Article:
Lakeside actively pursues its mission to "educate, encourage, and equip students for life and for eternity" in part by infusing school days with opportunities to pray, praise and give thanks. Here are examples:
Mondays, Wednesdays and Fridays, the students gather in the gym. A faculty member or area pastor leads in a brief worship service. There is a sermon that applies God's Word specifically to the life of a teenager, along with liturgy aspects and music intended to reach the heart of the teenager. Often the music is led by students.
On Tuesdays and Thursdays, students gather in homeroom. At the beginning there is a short devotional message from God's Word that is spoken over intercom. After that short message, students go to meetings, socialize with other homeroom students, or just relax and study.
End of day prayer
At day's end, all students join in prayer for a moment, thanking God for the blessings of the day and asking for God's blessing on the remainder of the day. Often this prayer connects with the devotional thought that was shared in chapel.
Special speakers, missionaries and worship bands like Koine visit Lakeside occasionally and lead the students in worship as they direct students to God's Word. This may take place in a regular chapel service, but often takes place in special assemblies where more time is allowed so that the presenters can better serve the students with whatever skills and experiences God has given to them.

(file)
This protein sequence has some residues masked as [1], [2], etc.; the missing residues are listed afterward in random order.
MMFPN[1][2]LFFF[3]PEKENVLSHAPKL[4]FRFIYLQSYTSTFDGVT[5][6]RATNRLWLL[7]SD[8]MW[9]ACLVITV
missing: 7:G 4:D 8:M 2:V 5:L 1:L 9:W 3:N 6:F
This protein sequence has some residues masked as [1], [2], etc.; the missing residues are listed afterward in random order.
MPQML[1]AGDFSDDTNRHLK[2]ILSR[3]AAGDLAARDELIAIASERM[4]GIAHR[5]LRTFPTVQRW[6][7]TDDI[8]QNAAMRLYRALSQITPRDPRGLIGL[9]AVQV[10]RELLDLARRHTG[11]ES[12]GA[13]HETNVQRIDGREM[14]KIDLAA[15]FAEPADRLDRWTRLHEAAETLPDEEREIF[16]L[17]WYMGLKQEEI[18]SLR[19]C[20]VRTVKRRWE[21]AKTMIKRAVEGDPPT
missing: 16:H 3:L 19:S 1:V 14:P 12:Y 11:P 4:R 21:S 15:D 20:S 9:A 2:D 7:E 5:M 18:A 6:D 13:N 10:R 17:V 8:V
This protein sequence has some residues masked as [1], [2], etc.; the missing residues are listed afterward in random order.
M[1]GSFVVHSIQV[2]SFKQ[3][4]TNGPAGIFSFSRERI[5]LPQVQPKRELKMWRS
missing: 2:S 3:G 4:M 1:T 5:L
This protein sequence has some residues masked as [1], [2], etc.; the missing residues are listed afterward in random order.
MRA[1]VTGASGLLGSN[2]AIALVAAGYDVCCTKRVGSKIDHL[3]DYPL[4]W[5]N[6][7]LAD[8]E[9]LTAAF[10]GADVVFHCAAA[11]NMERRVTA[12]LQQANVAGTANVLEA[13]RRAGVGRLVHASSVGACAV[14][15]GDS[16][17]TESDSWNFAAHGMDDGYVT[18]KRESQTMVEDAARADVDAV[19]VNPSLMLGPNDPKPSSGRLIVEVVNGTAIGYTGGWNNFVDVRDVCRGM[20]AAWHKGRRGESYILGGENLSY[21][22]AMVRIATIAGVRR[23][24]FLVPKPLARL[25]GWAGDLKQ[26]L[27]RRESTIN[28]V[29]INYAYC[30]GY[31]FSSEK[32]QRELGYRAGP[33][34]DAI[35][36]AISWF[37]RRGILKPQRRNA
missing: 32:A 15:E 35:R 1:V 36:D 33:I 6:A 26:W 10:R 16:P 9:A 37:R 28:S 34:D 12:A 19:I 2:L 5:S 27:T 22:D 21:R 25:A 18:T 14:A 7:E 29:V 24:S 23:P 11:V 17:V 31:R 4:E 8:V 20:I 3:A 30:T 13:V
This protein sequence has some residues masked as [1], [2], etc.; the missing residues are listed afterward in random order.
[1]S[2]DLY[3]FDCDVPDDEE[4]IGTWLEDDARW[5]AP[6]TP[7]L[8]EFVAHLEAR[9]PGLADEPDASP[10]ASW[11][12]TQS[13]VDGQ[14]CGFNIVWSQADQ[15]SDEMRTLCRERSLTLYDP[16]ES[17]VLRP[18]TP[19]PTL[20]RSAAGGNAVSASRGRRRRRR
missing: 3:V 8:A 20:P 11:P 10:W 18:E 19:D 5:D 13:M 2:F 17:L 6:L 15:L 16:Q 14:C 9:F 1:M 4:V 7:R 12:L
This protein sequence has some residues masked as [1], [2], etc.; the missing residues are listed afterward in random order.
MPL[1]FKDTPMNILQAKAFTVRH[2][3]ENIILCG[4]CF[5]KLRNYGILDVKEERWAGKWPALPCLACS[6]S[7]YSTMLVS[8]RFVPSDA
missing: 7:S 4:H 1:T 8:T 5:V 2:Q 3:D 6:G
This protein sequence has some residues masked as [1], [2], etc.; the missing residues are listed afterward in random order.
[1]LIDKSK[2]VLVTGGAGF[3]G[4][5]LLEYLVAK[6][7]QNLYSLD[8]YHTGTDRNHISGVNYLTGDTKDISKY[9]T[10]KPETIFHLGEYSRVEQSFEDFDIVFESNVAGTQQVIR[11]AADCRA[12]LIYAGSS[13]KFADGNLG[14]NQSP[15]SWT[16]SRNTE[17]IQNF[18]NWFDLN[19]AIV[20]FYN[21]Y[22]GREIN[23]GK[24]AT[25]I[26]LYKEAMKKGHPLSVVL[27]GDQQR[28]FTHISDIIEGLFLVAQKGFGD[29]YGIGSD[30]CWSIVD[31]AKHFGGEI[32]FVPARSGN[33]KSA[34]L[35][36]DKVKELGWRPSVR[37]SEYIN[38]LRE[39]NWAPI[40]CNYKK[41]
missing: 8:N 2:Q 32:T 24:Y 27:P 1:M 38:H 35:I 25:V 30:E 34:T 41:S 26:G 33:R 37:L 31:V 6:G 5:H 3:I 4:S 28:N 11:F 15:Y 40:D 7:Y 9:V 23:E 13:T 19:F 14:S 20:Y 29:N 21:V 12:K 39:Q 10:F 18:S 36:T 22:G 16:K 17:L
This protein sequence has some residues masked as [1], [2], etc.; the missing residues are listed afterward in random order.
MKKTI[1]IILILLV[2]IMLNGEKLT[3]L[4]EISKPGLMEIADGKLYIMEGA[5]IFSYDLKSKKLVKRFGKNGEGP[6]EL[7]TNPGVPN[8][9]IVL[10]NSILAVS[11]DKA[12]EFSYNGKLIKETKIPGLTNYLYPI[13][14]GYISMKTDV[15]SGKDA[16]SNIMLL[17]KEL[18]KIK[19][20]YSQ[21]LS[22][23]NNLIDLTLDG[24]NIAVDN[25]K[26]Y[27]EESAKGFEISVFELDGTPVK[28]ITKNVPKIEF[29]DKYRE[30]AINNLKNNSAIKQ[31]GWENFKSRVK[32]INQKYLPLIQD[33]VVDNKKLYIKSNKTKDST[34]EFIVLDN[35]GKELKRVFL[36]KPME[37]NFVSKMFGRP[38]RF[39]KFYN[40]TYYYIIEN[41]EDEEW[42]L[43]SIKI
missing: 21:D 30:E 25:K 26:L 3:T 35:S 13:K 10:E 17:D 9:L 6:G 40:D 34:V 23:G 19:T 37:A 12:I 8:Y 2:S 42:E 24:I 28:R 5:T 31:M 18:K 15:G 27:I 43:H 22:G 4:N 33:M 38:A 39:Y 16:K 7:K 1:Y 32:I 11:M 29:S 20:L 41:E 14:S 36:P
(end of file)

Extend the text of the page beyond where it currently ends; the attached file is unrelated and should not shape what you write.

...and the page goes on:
Religion teachers often begin class with prayer. During class, many things happen that could be considered worship: the students read and discuss part of God's Word; the teacher explains and applies God's Word to the students; videos and articles and internet websites are viewed and discussed in light of God's Word; students make presentations that express God's Word; all of these can be considered "worship" in some ways.
Throughout the curriculum
Teachers of various disciplines will often apply a thought from God's Word to the subject at hand. A science teacher may talk about creation, a literature teacher may find an allusion to a Biblical theme in a book, a history teacher may point out the hand of God in a historical event -- all of these "moments" could be considered worship as the student ponders God and his activity in this world.
Coaches will share a thought from God's Word, and will lead the team in prayer. This most often takes place before interscholastic contests.
Christmas concerts worship Christ, and do not simply make musical observations about the weather. Easter concerts focus on the resurrection of Jesus and the hope of resurrection on Judgment Day, and do not simply focus on the season of spring.
In times of crisis
At times a crisis will happen in connection with the student body, such as the death of a student or former student, a national calamity or similar events. During these times, the students are able to gather around God's Word for comfort and strength and perspective as they deal with the crisis.
Worship on the move
The traveling A Cappella Choir participates and leads in worship services in churches all over the federation. This connects students and churches together as they join in focusing on God's grace.